Regis Film Night to Benefit, Highlight Bienvenidos Food Bank

By Eric Heinz

To help grow the support of the Bienvenidos food bank in north Denver, Regis University is partnering with neighborhood associations to host a movie night that will highlight the organization.

“The goal is to support Bienvenidos, ultimately, that’s the number one goal through donations, but I think more so it’s become about just getting the word out about Bienvenidos to more people in the neighborhood so they can get continued support, not just from one big event,” said Amber Kraska, president of the Harkness Heights Neighborhood Association.

The event will coincide with RegiRama, Regis University’s summer film series, on July 14, and the movie will be “Sing” (2016). Dinner and live music will begin at 6:30 p.m. with the movie starting at dusk or after 8:45 p.m.

There is no entrance fee, but food vendors will be available, and organizers have put out a $10 suggested donation to go to the food bank. Sunnyside Neighbors Inc. is also securing free bus passes for people who want them during the event, and they are encouraging people to use multimodal transportation instead of individual cars to get to the event.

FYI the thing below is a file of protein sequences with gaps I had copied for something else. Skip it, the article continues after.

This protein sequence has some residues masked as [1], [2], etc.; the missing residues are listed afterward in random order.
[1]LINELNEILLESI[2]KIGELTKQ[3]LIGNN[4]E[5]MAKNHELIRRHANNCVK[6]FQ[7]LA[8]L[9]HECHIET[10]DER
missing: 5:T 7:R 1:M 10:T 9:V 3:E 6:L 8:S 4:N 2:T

Kraska said raising a couple thousand dollars for the food bank would be “amazing,” as 200 to 300 people are expected to attend based on last year’s numbers. She added the book bank has struggled to keep up with the need of people who visit Bienvenidos for essential food after the SNAP benefits remaining from the COVID-19 pandemic were discontinued.

“Most families lost 400 bucks a month for food,” she said.

The Colorado Governor’s Office, Department of Human Services and Colorado Blueprint to End Hunger announced recently that they partnered to distribute $4.05 million in emergency funding to 245 food pantries statewide, and Bienvendios was listed as one of the recipients of some of the funding.

Jenna Farley, the executive director of community relations for Regis University, said before the pandemic, the university did a lot of work with the community, but many of the collaborative programs that were accessible during that time had somewhat gone away.

“Rebuilding those efforts looks different now than it did before,” Farley said. “What I love most about this is … it’s also about coming together as a community to celebrate each other.”

“Let’s all be in the same place together,” Farley added. “We live in this neighborhood together. Let’s spend more time in the community, and I think that that doesn’t happen enough.”

More information about the event and RegiRama can be found at


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